To give “Mission Man” a spin, we started with a hypothetical individual who valued Christianity, believed in helping the needy, and loved working with children and youth. He felt his purpose was to spread the good word and guide those who were lost. What are some possible missions for such an individual? The first two answers that came up were “volunteer at a soup kitchen” and “Feed the Children.” That presented a great opportunity to demonstrate how one’s mission ideally hews as closely as possible to one’s values and purpose. In this case, the individual might be more fulfilled working at Feed the Children than at a soup kitchen because it would allow him to serve young people. Participants offered a range of other answers such as pastor, guidance counselor, or high school teacher (“Maybe Catholic school?”), so we talked about how he could define his mission based on his natural talents and training (“He would need a master’s from divinity school to be a pastor.”)

I then had everyone fill out part of “Mission Man” for themselves so that we could draw out some common concerns in the group. They each had to define their personal values, purpose, and vision. Common words and phrases that popped up under values and purpose: helping, children, youth, education, foster care, and “path to adulthood.” Many of them envisioned a world where young adults didn’t have to struggle so much to support themselves, and where cycles of poverty and hardship could be broken more easily.

After “Mission Man,” we shifted gears to look at some mission statements from other organizations whose missions seemed to be in line with the concerns of YAB. We looked at some hypothetical projects and decided whether or not they would be in line with each organization’s mission. Then we talked about what made certain mission statements effective (e.g., clarity and brevity) and also deduced the various functions of a mission statement (to attract potential donors, volunteers, and beneficiaries of services; to keep members of an organization on track; and, in relation to the latter, to define the scope of the organization’s reach).  We will take all this knowledge and put it to use in the next meeting to rewrite YAB’s mission statement and begin work on a group constitution.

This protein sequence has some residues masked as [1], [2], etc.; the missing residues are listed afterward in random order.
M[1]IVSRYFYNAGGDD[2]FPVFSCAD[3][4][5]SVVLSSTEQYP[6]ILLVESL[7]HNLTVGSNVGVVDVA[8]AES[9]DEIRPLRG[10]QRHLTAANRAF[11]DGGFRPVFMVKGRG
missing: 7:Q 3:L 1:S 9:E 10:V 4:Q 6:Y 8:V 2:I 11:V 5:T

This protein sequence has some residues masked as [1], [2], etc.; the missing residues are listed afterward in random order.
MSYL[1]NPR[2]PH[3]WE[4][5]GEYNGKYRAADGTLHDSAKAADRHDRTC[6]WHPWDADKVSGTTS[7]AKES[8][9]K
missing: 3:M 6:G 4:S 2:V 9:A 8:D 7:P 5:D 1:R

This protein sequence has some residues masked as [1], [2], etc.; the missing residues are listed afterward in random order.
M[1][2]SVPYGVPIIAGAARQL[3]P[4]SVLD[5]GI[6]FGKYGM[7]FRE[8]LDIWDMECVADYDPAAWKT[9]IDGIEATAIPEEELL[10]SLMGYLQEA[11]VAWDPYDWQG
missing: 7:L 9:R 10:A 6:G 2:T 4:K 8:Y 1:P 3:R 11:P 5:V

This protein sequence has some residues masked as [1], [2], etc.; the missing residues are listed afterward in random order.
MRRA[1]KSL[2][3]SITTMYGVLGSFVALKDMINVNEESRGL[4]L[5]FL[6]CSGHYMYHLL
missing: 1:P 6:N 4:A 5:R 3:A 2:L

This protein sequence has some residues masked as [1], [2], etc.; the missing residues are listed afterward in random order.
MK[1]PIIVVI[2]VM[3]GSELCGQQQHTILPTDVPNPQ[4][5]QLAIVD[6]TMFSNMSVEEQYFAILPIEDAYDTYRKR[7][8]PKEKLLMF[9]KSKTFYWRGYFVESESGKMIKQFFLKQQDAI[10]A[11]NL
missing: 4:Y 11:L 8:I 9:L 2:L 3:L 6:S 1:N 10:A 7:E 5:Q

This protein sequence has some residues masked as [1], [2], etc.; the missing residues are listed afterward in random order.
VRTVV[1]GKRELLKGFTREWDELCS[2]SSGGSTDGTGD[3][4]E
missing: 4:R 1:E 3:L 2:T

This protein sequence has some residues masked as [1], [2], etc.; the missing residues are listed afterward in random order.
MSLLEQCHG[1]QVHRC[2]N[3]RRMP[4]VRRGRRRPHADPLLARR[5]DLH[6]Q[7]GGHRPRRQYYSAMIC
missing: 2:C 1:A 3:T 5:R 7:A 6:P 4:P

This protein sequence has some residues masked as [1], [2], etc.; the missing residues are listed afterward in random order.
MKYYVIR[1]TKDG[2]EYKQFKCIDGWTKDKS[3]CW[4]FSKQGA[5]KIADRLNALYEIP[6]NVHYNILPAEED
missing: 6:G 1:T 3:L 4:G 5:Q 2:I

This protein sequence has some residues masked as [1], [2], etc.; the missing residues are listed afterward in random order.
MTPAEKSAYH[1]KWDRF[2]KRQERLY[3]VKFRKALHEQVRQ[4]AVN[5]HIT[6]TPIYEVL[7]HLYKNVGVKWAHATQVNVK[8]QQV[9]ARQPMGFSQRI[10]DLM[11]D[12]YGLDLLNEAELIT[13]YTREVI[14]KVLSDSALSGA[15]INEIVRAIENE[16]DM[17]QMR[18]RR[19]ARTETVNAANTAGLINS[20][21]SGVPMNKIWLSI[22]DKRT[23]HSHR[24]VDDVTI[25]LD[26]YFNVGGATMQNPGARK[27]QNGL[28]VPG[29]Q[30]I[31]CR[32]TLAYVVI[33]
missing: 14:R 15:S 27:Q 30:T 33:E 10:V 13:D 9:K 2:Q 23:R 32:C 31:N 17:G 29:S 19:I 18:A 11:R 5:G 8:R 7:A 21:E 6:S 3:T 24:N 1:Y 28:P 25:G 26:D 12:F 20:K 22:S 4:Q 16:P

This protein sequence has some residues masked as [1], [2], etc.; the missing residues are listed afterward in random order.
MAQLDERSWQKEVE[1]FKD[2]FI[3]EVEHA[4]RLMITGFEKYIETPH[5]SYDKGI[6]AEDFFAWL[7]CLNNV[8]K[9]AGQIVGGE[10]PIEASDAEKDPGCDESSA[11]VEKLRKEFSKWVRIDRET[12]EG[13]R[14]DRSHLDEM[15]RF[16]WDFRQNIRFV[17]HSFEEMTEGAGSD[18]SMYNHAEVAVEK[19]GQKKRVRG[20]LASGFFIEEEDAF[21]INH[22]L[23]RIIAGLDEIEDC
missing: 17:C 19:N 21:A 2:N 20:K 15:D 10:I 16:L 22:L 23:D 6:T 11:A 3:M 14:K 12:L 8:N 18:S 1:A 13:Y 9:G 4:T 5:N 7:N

I’ve been extremely fortunate so far with the young people I’ve been asked to work with, and the members of YAB are no exception. The group is infectiously gregarious, but they were all capable of focusing on the tasks at hand despite having spent a long day in college classes. I was especially struck by their incisive questions and their passion for service, whether it be in their professional careers or in their volunteer work. Good luck and much success to YAB!


Preview of the NYFC Youth Advisory Board retreat | Minds On Fire · August 8, 2013 at 5:02 pm

[…] with NYFC Youth Advisory Board (YAB) back in the fall of 2012, when they were undergoing a significant transition period. Here they are almost a year later, with another round of elections under their belt (and […]

YAB Project Management Boot Camp | Minds On Fire · October 24, 2013 at 3:06 pm

[…] we started at the retreat back in August on the YAB Project Management Manual, which like their constitution, is co-authored by YAB and me. My model for this was the OCFS Handbook for Youth in Foster Care, […]

Leave a Reply

Your email address will not be published. Required fields are marked *

This site uses Akismet to reduce spam. Learn how your comment data is processed.